Geoscience Department Feature: University Of Texas At El Paso (UTEP)
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Trevor Nace is the founder of Science Trends. He holds a PhD in geology from Duke University and writes regularly for Forbes on geology, earth science, and natural disasters.

                       

Geoscience Department Feature: University Of Texas At El Paso (UTEP)

Just over 100 years old, the University of Texas at El Paso (UTEP) is a burgeoning national and international research university committed to access and excellence. A leader among minority-serving institutions, UTEP enrolls over 25,000 students with a large bilingual population. UTEP is designated by the Carnegie Foundation for the Advancement of Teaching as “Community Engaged,” and UTEP faculty have been nationally recognized for their commitment to student success, teaching, research, and scholarship. As a center for intellectual capital, UTEP...

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Octlantis: The Newly Discovered Octopus City

Recently scientists have discovered a bustling community of approximately 15 gloomy octopi, also known as the Common Sydney Octopus, and scientifically identified as Octopus tetricus. The discovery was made in the waters of Jervis Bay, located off the eastern coast of Australia. This is of particular interests because scientists have long believed that the gloomy octopus was an antisocial creature that spent most of its time alone. Let us review what scientists already know about the gloomy octopus. About the...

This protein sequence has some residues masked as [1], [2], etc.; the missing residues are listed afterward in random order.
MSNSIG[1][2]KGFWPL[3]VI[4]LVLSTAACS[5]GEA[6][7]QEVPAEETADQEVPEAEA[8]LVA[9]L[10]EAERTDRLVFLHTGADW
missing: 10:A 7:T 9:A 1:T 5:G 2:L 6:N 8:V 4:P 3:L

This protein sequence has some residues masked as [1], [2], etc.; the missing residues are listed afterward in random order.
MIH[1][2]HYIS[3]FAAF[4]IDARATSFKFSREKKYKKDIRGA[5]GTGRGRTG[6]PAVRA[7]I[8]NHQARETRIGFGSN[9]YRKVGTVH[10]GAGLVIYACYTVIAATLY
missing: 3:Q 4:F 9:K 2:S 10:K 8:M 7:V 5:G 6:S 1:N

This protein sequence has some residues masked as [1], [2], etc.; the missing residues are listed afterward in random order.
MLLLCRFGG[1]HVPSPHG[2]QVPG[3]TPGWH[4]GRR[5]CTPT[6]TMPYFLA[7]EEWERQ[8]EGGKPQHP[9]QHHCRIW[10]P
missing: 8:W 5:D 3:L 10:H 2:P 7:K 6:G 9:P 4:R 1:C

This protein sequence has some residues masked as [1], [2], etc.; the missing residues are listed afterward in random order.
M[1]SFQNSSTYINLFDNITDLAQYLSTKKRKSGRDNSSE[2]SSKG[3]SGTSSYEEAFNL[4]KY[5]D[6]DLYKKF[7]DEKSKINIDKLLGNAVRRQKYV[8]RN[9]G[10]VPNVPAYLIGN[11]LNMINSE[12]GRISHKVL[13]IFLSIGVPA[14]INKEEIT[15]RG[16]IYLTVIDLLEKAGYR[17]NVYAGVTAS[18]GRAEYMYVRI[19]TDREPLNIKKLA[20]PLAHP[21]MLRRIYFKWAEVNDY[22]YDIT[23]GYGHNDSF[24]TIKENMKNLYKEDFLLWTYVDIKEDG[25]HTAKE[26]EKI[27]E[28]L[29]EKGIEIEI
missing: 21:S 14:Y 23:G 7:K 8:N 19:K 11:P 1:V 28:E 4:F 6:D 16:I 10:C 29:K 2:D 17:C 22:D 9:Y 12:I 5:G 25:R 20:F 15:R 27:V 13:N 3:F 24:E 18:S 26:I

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Snow Leopards Removed From Endangered List For First Time In 45 Years

It's good, but not great, news for snow leopards. New population assessments of the big cats shake their 45-year-old status as endangered. The number of these majestic creatures is moving in the right direction. Yet, conservationists warn not to become complacent in the movement to protect the species. The Elusive Big Cat Snow leopards are famous for their imposing yet elusive characteristics. Their habitat expands across 12 countries of Central Asia in remote, rugged landscapes. Snow leopards travel ranges up...

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Can Childhood Experiences Alter Your DNA and Make You Prone to Illness?

It has always been thought that our DNA is set in stone from the moment we are conceived and that our risk of suffering from hereditary diseases such as Alzheimer’s, certain cancers, diabetes, and Huntington’s disease depends mostly on the genes that our parents passed to us through their DNA. However, it has been shown through research over the last 30 years that these genes can be altered and affected by your childhood environment. Researchers are now able to accurately...

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My Science Life: Dr. Roger Slatt, Chair Professor Of Petroleum Geology & Geophysics

Welcome to the My Science Life feature of Dr. Roger M. Slatt, Gungoll Chair Professor of Petroleum Geology and Geophysics and Director, Institute of Reservoir Characterization, University of Oklahoma. It's easier to ask forgiveness than it is to get permission. - Grace Hopper Dr. Roger M. Slatt What is your job like on a daily basis? A typical day might be lecturing for 3 hours, preparing lectures, guiding graduate students (I have graduated 101 since being at...